Coast athlete's family caught up in NZ earthquake
IT WAS nerve-wracking morning for Noosa local and Sunshine Coast Phoenix basketballer Tavita Karika.
'TK' couldn't get through to his mother, having tried to contact her as soon as he heard the news of the earthquake that struck about 90km north-east of Christchurch late last night (Queensland time).
He said he couldn't help but fear the worst when she didn't respond immediately this morning, as he was all too familiar with how devastating NZ quakes could be.
Mr Karika was in Christchurch in 2011, when a 6.3 magnitude quake ripped his share house in half about 12.50pm on February 22.
He'd just got home from the gym and was having a nap when he was shaken out of his bed. His house mate, who'd been playing video games, was screaming at him to get to a door.
After a "good minute" of tremors, he and his house mates emerged onto the street to find a split of two or three metres down the middle of their apartment which now sat in a street more closely resembling a war zone.
Dust and debris was everywhere, people were running around with cuts and injuries, terrified of another tremor.
"It was full-on," Mr Karika recalled of the quake which killed 185 people and left thousands injured.
"That night we did not sleep."
Thankfully he was 2600km away when disaster struck again and he was relieved to hear his mother had survived unscathed from the quake which was felt as far away as Wellington, more than 200km away from the epicentre.
"She slept through the whole thing," he said.
"I know a couple of my friends got hit pretty hard.
"It still hit our little hometown pretty solidly, as soon as I got news I sent her a Facebook message and tried calling her."
He said some of his friends had driveways with splits in them now and another mate, Les Humphris had just bought a new home in Christchurch, but as he was currently holidaying overseas, it was unclear whether that property was still standing.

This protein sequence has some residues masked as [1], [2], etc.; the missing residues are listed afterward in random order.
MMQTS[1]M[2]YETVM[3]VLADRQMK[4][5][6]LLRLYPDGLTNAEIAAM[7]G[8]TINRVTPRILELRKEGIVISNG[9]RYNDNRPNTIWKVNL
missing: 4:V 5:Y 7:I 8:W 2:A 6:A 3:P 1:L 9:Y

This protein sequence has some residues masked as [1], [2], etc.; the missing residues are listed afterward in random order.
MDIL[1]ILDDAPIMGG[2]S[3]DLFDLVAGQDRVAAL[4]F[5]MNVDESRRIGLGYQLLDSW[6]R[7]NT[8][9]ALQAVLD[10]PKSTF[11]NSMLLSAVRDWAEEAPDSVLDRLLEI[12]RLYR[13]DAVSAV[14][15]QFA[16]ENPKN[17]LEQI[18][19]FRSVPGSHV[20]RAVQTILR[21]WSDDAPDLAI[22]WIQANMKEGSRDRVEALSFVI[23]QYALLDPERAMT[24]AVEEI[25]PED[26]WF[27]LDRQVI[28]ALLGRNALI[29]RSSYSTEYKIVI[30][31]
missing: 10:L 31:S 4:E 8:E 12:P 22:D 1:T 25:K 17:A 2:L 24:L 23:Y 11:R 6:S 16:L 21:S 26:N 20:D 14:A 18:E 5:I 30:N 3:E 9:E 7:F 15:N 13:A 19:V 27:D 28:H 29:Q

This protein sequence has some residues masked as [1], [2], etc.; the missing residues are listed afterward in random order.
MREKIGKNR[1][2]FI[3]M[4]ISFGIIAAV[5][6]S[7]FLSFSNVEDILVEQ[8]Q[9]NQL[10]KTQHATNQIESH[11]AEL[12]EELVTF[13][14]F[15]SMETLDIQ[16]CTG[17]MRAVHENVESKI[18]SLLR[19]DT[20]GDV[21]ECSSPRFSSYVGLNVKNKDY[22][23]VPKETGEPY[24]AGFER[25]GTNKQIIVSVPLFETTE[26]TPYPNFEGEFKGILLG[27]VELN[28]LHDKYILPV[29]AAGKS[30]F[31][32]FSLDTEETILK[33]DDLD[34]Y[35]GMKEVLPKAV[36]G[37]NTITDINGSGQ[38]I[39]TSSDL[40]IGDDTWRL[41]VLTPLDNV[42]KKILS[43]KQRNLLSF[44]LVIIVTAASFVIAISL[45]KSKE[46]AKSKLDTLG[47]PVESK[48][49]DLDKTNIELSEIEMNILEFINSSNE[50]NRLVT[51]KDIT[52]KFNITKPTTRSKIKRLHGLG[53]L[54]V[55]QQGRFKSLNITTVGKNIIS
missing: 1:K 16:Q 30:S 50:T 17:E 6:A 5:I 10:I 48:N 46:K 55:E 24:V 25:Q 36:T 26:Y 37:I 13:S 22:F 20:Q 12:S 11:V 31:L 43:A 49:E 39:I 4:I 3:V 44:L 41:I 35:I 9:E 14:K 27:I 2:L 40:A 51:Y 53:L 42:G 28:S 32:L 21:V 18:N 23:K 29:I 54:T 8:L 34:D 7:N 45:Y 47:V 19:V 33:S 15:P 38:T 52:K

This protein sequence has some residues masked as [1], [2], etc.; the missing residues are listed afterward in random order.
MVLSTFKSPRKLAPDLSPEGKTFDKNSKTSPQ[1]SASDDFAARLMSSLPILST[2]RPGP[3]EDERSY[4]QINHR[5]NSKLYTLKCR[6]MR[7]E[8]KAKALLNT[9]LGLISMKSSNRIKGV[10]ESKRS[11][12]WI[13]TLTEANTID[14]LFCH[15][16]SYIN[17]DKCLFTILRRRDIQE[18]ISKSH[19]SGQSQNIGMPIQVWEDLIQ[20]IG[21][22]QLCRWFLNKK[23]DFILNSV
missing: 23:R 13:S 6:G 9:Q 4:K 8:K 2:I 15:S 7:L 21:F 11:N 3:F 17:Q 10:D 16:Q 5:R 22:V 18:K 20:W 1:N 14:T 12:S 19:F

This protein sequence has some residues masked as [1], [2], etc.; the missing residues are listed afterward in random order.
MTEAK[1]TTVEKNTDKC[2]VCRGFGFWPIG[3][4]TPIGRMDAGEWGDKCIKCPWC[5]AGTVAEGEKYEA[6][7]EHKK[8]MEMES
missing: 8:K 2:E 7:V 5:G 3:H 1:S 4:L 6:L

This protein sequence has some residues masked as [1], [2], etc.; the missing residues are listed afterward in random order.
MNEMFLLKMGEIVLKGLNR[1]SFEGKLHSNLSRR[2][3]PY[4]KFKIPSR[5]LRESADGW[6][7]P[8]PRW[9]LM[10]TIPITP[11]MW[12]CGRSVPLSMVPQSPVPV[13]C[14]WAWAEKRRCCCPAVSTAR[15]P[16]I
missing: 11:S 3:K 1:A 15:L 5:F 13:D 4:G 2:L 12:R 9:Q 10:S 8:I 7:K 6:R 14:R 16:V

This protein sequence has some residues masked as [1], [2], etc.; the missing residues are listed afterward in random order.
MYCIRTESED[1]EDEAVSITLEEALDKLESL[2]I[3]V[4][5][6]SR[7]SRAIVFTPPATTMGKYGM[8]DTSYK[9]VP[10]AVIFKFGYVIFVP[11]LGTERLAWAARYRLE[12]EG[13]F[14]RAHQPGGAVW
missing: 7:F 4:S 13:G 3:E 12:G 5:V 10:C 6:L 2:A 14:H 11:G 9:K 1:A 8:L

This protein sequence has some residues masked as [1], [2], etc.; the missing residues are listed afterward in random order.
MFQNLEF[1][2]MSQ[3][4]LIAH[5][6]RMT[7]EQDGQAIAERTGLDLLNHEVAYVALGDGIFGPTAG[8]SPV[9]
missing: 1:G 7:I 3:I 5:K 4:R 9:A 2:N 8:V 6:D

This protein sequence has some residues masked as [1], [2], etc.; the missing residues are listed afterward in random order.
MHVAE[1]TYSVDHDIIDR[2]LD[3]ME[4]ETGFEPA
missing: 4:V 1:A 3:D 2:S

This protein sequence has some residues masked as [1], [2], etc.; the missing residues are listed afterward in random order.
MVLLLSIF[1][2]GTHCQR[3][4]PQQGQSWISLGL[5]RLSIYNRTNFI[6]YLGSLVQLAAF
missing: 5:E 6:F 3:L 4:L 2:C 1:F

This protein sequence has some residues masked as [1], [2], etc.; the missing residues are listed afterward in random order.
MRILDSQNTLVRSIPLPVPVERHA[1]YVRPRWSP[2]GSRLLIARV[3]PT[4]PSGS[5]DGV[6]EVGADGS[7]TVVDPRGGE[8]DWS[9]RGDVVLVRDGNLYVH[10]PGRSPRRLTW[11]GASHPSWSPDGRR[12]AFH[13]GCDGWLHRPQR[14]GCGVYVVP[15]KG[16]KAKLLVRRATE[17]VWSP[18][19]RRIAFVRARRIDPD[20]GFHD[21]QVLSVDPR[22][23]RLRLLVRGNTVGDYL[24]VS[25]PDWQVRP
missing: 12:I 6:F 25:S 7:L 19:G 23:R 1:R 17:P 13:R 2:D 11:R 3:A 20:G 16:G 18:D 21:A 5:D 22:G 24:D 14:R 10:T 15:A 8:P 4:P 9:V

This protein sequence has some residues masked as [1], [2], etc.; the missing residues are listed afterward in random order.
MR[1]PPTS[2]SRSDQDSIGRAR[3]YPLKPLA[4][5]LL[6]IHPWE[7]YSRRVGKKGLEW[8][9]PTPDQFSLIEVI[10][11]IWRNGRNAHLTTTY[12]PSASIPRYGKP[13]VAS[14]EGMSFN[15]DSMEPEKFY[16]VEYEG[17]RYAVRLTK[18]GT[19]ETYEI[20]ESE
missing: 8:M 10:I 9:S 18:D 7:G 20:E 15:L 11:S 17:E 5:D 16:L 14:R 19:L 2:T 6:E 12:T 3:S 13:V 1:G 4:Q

The 2011 earthquake had left he and his house mates on eggshells through the night. They'd been unable to leave town, the line-up at the service station making it impossible to fill up their car and make an exit.
He said they were left sitting in the lounge room, talking to each other and swapping banter, trying to keep their spirits up, unsure if they were about to be rocked again.
"It was actually really frightening," he said.
"I don't wish that on anybody."
Following that quake he moved south to Invercargill for an opportunity to further his basketball career. The bitterly cold weather a fair trade for the reduced risk of earthquakes, before moving to Australia in 2013.
He said many students took transfers to Otago University following the quake, afraid of being caught in another earthquake and expected a similar exodus from Christchurch after today's disaster which struck an area still rebuilding from the devastation of five years ago.